Shannon Lowell flipped the calendar sheet over on March 16, 2020, at Donovan’s Pub, as he did every day he operated the bar. Then, the state stood still as Gov. Gretchen Whitmer, after several chaotic days of shifting restrictions, announced the first of what would turn into many orders closing bars and restaurants for indoor service. Lowell’s Irish bar — like many casual pubs in Detroit — has been virtually frozen in time ever since.
Donovan’s sits in the shadow of Michigan Central Depot in Hubbard Richard, abutting the historically Irish neighborhood of Corktown. And, as such, the period from March through May is usually Lowell’s most profitable period of the year. On that fateful Monday when the whole nation seemed to be coming to a halt due to the newly dubbed COVID-19 pandemic, the bar had been completely stocked in anticipation of the crowds packing in on St. Patrick’s Day and Parade Day. But for the small, intimate bar and its owner, there just hasn’t been a strong enough reason to open back up at reduced capacity in the last year. Donovan’s, after all, is the type of place where people go for a beer and a shot, rather than a showy cocktail, making selling to-go drinks less realistic, and for Lowell, the risks to his staff’s health and safety were far too high.
Lowell feels a strong desire to open the Donovan’s doors in a symbolic gesture on March 16, 2021, marking the end to one year of waiting, wondering, and worrying, but he’s holding out for just a little longer. Last month, the barkeep took the decision on how and whether to reopen directly to his staff. “After some hen-pecking and dirt-scratching, we came to the conclusion that they weren’t afraid to work, they were afraid of making their loved ones sick,” Lowell says. “So, I chose to put health before profit and gave us all the mission of getting vaccinated.”
After 365 days of closures, strictures, and anxiety, PJ Ryder, who owns PJ’s Lager House on Michigan Avenue, right across from the traditional start of the parade route, is ready to mark this coming St. Patrick’s Day with a little more normalcy. For many years prior to 2020, the bar was always packed to the rafters with rowdy paradegoers, and bands played all day long on St. Patrick’s. The bar opened at 11 a.m. on Sunday, March 14 — traditionally St. Patrick’s Parade Day in Detroit. But with the parade canceled for a second year in a row, 2021’s St. Patrick’s Day festivities feel anything but typical.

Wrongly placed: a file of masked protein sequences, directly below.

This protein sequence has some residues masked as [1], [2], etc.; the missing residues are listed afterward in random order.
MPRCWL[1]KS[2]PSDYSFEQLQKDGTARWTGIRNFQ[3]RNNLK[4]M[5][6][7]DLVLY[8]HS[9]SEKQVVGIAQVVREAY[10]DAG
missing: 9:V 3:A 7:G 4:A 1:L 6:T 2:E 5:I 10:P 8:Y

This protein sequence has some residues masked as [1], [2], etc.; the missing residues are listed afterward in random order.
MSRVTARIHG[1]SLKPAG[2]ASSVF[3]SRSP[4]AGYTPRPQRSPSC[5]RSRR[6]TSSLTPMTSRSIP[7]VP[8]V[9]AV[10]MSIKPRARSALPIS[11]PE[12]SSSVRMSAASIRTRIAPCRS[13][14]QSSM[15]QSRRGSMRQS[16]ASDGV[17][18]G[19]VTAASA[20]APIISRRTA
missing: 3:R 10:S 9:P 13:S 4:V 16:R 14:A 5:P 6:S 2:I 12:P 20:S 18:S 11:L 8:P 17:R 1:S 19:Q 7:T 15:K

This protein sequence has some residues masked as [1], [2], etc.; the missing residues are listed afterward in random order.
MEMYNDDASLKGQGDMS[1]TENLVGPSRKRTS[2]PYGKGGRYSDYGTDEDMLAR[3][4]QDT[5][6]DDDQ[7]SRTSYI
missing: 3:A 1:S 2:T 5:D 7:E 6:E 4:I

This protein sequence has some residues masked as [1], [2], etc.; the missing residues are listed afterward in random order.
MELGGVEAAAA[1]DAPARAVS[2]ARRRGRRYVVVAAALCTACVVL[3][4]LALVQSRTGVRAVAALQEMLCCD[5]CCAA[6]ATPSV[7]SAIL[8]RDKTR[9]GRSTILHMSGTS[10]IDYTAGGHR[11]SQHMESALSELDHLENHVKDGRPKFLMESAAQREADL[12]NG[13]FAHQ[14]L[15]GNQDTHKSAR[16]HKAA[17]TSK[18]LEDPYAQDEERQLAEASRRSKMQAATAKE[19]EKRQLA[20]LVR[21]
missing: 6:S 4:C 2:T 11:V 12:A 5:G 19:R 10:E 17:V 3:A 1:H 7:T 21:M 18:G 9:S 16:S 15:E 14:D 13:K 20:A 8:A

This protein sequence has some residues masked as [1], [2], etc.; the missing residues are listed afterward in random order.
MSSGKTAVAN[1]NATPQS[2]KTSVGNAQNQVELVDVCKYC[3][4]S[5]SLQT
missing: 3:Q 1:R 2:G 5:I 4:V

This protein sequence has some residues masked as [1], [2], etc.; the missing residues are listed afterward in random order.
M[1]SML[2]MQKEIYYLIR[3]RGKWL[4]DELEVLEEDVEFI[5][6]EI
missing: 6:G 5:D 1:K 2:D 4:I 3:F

Ryder is looking forward to being open again for the first time in almost a year, but is also a little worried about potential crowds. “We can open at 50 percent, [but] 50 percent of capacity for us would be 75 people, and we just can’t put 75 people in that space adequately spaced. Fifty people is where we’re at,” he says. “I don’t know if that’s enough to keep the business going, but I’m going to give it a shot.”
Ryder’s “biggest fear” for the week “is that we have beautiful weather and a thousand people show up… I don’t know what to expect at all,” he says. “I’m happy to be reopening. Happy that I’m going to see some people. I’m looking forward to it, but I’m a little fearful.” His staff, he says, all have at least one dose of the COVID-19 vaccine, but not all of them are fully immunized. That’s a big reason for his caution.
Ryder, whose bar was by some reports on the brink in 2020 after long-term shutdowns and at least one COVID-19 scare, says he’s spent the past year like many business owners — “chasing grants and other funds to do whatever you needed to do to keep yourself alive,” he says. “Any grant that we had a shot at, we went for it.” His efforts paid off — Ryder was able to scrape together enough grants and other public funding to keep the bar closed for most of the year — but the constant strategizing left him exhausted. “It’s trying to figure out the rules to this game, but the rules keep changing every day,” he says.